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How do I get HACCP Certification?

By Jennifer Hicks
Updated Mar 03, 2024
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Certification as a specialist in Hazard Analysis Critical Control Points (HACCP) enables a food-safety professional to audit systems and evaluate them for their effectiveness. Available in the United States, HACCP certification can be achieved in the fields of dairy, food service, juice and seafood. To earn HACCP certification, you must prepare for the Certified HACCP Auditor Exam, or CHA Exam, which is offered by the American Society for Quality (ASQ); then you must choose a date and take the exam; then you can apply for certification.

The decision to pursue HACCP certification should be based on several factors, including at least five years of work experience in food-related safety management. This five-year requirement is set by the ASQ. Areas of work experience can include helping launch a HACCP project, evaluating objectives for product safety and reviewing a HACCP plan that has been implemented.

You must prepare for the CHA Exam to gain HACCP certification, and several organizations, including the ASQ, offer courses that review what will be covered in the exam. Courses should cover the seven principles involved in HACCP implementation. They also should comply with the regulatory requirements of the current Food Code from the U.S. Food and Drug Administration.

After you are ready to take the exam to get HACCP certification, you must choose a date and register with the ASQ. The CHA Exam is administered several times a year at conferences or local ASQ chapters, also called sectors. ASQ allows test-takers to use their own reference materials and calculators during the exam, which contains more than 100 questions and can take several hours to complete.

If you pass the CHA Exam, you have two last steps to procure HACCP certification: join the ASQ and pay the membership fees, then apply for the certification and pay the separate fees associated with filing. With all of this paperwork and payment completed, you can secure your HACCP certification. This allows you to work as a designated HACCP auditor in a variety of food-related settings.

The path to HACCP certification does not end with passing the exam and receiving official recognition. The ASQ requires certified HACCP auditors to re-certify every three years. This means that certified auditors must earn a certain number of credits from activities such as teaching, taking a course or attending meetings. With these credits earned, HACCP auditors can file re-certification paperwork and pay the required fees, and their certification will be extended another three years.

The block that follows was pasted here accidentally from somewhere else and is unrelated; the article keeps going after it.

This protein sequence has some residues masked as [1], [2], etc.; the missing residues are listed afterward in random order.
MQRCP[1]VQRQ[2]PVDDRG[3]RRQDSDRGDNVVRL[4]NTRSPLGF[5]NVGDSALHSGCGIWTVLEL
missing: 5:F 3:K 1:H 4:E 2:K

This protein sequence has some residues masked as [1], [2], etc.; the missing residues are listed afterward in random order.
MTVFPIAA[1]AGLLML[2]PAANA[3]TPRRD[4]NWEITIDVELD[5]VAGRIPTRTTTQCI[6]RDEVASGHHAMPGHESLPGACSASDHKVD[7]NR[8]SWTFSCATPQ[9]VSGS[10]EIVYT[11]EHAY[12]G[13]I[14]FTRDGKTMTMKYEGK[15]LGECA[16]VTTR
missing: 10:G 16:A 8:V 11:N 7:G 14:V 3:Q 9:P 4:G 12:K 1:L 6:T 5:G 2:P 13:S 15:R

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Discussion Comments

By anon938968 — On Mar 11, 2014

You may want to contact Natural Knowledge on your HACCP certification; they train and proctor the examination and they travel to you. Their team provided my staff the Certified Professional Food Manager and HACCP Training and Certification.

By Azuza — On Sep 11, 2011

@Monika - Better your friend than me! I'm glad there are people out there who are willing to get HACCP certified and work as inspectors.

It is way easier to get food poisoning than most people think. If just one thing goes wrong, a lot of people can get sick. I personally don't trust restaurants and factories to police themselves.

I also think it's great that the people who do the inspections have to go through such rigorous training. It makes me feel like they must really know what they're doing!

By Monika — On Sep 10, 2011

A friend of mine is HACCP certified. She started out working for the health inspector's office right out of high school, and worked her way up pretty quickly. She was really excited to get the HACCP certification because she got a raise and can inspect more types of places now.

Honestly, I'm both disgusted and fascinated by her job. I think it's cool she gets to see the behind the scenes stuff in restaurants, but I always ask her not to tell me her horror stories! She said you'd be surprised at which restaurants have unsafe condition. I really like to go out to eat, so I told her not to tell me anything unless eating at that restaurant will make me sick.

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